When do you tell your child to get out?

Millennials catch a lot of heat for a lot of things. One hot button issue that's been brought to the forefront thanks to this generation is "When do you tell your child to leave the house."

The economy has not been nice to millennials, to say the very least. This has resulted in many young people making the decision to return home after graduating college, or not leaving home at all. I recently had a conversation about this with someone close to me. Now, let me make something very clear; I am NOT writing about this issue from a mother's perspective! I mean, how can I whenever I have a newborn and a toddler in the house? Instead, I am writing from a daughter's perspective and here is my take on this topic based upon my personal experience...

We live in a world of extremes; everything has to be black or white. If you fall in the middle on a subject, you are seen as being flaky. Here we have a situation where some parents are sitting at the kitchen table looking at their twenty-something, while on the opposite end of the spectrum, we have another group of parents who are adamant that their child must get out of the house at the age of 18 and can never come back. My Mom would humbly say she is not a perfect mother and could have done some things better, but this is one of many things she did right...

Telling your child to get out of the house at the age of 18 and get a job or go to school is a bit harsh and a little too late if you ask me. Also, having children who are overly dependent on you and unable to step out on their own is not healthy either. You see, my Mom didn't wait until high school graduation day to tell my brother and me to get out and make something of ourselves; this was something she instinctively engrained in us our entire lives up to that point! She didn't have to tell us to leave. She raised us to become independent, productive citizens and we were already acting on those values before age 18. My brother and I always had a job - from tutor, to grocery bagger, to fast food worker - no job was beneath us. We busted our tails, earning our own money and developing a strong work ethic, all while feeling the love and support of our parents and grandparents.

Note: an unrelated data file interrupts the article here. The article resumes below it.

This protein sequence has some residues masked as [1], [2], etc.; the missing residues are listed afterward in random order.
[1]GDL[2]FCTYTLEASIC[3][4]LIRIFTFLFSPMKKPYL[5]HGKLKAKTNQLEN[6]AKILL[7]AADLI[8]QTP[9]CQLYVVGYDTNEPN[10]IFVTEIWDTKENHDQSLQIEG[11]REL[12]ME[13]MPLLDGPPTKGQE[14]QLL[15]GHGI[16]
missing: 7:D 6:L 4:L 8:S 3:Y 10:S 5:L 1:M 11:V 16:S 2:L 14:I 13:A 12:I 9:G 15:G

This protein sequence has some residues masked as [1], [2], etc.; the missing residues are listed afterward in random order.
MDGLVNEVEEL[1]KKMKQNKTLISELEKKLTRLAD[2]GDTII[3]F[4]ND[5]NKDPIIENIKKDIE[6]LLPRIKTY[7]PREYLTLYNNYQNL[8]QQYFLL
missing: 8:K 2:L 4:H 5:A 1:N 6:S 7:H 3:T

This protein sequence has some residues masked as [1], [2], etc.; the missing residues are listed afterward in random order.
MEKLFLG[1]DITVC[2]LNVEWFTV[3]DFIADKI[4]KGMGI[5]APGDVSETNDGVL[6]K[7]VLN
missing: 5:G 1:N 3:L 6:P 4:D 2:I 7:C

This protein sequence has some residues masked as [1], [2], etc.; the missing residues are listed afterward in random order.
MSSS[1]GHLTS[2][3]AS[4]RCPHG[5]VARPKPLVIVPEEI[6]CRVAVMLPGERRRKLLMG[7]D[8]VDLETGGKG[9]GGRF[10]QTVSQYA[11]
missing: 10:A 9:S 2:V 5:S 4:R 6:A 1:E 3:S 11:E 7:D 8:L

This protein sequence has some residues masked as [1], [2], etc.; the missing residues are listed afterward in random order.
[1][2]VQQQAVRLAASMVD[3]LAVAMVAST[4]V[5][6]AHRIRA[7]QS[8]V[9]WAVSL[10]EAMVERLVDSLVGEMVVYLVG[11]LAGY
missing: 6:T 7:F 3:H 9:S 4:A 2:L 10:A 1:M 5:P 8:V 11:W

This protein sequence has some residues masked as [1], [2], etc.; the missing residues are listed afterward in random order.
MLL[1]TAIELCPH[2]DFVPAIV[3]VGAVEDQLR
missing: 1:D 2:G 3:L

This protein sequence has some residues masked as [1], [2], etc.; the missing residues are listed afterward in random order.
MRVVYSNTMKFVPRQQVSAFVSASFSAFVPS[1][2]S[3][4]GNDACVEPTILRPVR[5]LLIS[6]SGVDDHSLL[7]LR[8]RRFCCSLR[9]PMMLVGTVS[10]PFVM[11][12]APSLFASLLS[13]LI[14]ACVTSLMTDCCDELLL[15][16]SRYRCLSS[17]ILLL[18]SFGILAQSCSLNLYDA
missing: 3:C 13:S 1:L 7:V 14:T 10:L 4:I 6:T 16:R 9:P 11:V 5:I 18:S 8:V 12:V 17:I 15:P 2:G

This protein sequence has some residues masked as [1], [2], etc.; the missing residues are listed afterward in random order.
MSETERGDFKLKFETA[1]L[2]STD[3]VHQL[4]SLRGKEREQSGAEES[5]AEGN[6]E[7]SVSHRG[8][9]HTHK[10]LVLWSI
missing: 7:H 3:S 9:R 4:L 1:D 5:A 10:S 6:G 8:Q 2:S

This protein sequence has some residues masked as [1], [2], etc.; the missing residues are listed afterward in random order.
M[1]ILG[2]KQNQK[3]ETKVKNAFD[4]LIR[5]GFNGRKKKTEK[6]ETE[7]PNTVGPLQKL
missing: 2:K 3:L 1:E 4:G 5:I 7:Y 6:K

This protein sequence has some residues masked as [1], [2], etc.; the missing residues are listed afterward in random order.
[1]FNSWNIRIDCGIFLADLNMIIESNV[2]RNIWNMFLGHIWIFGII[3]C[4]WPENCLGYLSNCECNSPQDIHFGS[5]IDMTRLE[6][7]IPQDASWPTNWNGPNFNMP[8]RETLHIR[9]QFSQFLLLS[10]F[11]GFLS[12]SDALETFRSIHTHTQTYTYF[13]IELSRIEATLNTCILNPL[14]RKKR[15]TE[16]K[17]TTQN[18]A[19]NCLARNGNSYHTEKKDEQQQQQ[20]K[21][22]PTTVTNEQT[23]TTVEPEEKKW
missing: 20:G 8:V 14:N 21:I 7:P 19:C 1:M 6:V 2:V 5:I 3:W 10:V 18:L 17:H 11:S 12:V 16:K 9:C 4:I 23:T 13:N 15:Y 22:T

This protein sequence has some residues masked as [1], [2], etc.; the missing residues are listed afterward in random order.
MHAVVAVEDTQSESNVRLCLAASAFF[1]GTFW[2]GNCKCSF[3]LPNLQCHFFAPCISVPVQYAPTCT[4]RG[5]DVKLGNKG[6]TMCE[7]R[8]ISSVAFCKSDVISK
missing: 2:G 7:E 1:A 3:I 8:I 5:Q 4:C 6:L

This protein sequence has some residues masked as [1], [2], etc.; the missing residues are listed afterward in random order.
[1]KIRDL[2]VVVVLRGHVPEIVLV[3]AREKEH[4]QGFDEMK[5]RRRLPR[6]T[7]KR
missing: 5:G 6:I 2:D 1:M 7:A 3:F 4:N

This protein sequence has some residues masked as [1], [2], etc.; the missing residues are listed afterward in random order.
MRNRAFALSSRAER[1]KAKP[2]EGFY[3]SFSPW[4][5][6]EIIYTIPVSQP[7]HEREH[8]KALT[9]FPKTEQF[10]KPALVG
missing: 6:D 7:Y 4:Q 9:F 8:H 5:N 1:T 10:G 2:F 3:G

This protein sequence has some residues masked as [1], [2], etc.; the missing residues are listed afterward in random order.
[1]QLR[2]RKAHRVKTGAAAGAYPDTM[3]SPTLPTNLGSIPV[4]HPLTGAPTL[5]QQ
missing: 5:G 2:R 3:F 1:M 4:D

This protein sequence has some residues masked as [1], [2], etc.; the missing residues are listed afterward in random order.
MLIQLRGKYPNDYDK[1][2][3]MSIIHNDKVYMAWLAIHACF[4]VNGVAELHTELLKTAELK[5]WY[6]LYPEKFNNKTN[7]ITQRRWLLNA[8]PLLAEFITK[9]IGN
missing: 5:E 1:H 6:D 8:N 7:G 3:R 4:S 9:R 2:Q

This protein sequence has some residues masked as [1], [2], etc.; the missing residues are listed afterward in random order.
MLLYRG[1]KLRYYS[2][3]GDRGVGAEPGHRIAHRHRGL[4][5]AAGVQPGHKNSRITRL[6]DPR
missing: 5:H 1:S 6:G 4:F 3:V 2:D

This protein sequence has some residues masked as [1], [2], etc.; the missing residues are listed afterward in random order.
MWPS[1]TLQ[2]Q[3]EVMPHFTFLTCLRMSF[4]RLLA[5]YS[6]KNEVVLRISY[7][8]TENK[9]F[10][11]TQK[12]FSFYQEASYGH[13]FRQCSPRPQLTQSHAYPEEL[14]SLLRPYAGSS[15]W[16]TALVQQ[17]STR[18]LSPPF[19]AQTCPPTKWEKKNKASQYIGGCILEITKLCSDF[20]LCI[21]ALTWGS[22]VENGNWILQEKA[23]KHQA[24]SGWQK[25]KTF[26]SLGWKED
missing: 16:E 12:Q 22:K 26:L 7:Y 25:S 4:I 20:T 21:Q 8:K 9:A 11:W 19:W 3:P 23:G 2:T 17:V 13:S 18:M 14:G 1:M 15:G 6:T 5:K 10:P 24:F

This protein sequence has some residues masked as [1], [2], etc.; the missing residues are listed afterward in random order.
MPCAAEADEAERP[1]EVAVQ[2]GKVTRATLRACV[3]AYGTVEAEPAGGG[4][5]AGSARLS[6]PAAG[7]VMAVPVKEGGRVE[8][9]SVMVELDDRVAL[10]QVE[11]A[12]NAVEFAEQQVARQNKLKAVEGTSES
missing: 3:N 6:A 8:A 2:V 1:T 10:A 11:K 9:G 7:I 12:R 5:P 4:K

So both of us went on to college and had two very different journeys/life experiences, but two things were the same. First, we knew we had to work hard and earn our way to our ultimate goals. The next commonality is that we knew in our hearts and minds that should we stumble or fall along the way, we could always come back home while we picked up the pieces. Both of us ended up returning home as a pit stop along the journey of life, to refuel and get our wits about us, but we NEVER saw it as a permanent condition. There was never a time during our stay where our mother had to say the infamous words, "Get out," rather we instinctively set time frames and goals for ourselves and moved on accordingly.

This is one of those scenarios that you can fall in the middle; this situation absolutely requires balance! My prayer is that I can achieve the same success with my girls when it comes to this life lesson. I want my girls to learn and practice hard work and independence, while at the same time knowing their Mama's got their back! Wish me luck!